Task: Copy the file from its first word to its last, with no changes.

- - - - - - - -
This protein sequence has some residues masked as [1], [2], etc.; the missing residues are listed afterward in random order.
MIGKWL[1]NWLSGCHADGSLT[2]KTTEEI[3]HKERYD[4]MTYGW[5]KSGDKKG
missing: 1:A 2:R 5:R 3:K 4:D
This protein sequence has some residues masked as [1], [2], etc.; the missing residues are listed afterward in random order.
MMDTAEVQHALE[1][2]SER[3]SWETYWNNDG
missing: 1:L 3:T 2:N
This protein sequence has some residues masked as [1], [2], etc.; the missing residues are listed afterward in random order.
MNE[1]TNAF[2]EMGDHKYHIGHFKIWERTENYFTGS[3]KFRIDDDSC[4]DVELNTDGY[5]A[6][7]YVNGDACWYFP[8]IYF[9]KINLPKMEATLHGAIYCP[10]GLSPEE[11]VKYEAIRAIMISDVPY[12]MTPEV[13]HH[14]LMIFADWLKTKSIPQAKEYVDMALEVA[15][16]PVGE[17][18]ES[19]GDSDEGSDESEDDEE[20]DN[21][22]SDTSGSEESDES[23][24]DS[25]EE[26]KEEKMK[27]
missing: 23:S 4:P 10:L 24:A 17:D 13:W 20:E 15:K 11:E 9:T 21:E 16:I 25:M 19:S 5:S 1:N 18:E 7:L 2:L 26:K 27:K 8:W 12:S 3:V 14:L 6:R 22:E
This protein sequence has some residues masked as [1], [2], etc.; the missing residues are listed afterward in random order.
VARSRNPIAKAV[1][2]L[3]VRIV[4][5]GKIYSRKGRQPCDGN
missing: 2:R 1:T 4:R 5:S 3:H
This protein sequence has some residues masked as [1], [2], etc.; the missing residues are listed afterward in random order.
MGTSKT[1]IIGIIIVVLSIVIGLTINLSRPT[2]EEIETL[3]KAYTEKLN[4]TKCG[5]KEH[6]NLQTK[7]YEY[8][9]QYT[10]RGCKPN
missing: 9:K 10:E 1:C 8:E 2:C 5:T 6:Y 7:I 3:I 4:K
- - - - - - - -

This protein sequence has some residues masked as [1], [2], etc.; the missing residues are listed afterward in random order.
MIGKWL[1]NWLSGCHADGSLT[2]KTTEEI[3]HKERYD[4]MTYGW[5]KSGDKKG
missing: 1:A 2:R 5:R 3:K 4:D
This protein sequence has some residues masked as [1], [2], etc.; the missing residues are listed afterward in random order.
MMDTAEVQHALE[1][2]SER[3]SWETYWNNDG
missing: 1:L 3:T 2:N
This protein sequence has some residues masked as [1], [2], etc.; the missing residues are listed afterward in random order.
MNE[1]TNAF[2]EMGDHKYHIGHFKIWERTENYFTGS[3]KFRIDDDSC[4]DVELNTDGY[5]A[6][7]YVNGDACWYFP[8]IYF[9]KINLPKMEATLHGAIYCP[10]GLSPEE[11]VKYEAIRAIMISDVPY[12]MTPEV[13]HH[14]LMIFADWLKTKSIPQAKEYVDMALEVA[15][16]PVGE[17][18]ES[19]GDSDEGSDESEDDEE[20]DN[21][22]SDTSGSEESDES[23][24]DS[25]EE[26]KEEKMK[27]
missing: 23:S 4:P 10:L 24:A 17:D 13:W 20:E 15:K 11:E 9:T 21:E 16:I 25:M 19:S 5:S 1:N 18:E 7:L 2:L 26:K 27:K 8:W 12:S 3:V 14:L 6:R 22:E
This protein sequence has some residues masked as [1], [2], etc.; the missing residues are listed afterward in random order.
VARSRNPIAKAV[1][2]L[3]VRIV[4][5]GKIYSRKGRQPCDGN
missing: 2:R 1:T 4:R 5:S 3:H
This protein sequence has some residues masked as [1], [2], etc.; the missing residues are listed afterward in random order.
MGTSKT[1]IIGIIIVVLSIVIGLTINLSRPT[2]EEIETL[3]KAYTEKLN[4]TKCG[5]KEH[6]NLQTK[7]YEY[8][9]QYT[10]RGCKPN
missing: 9:K 10:E 1:C 8:E 2:C 5:T 6:Y 7:I 3:I 4:K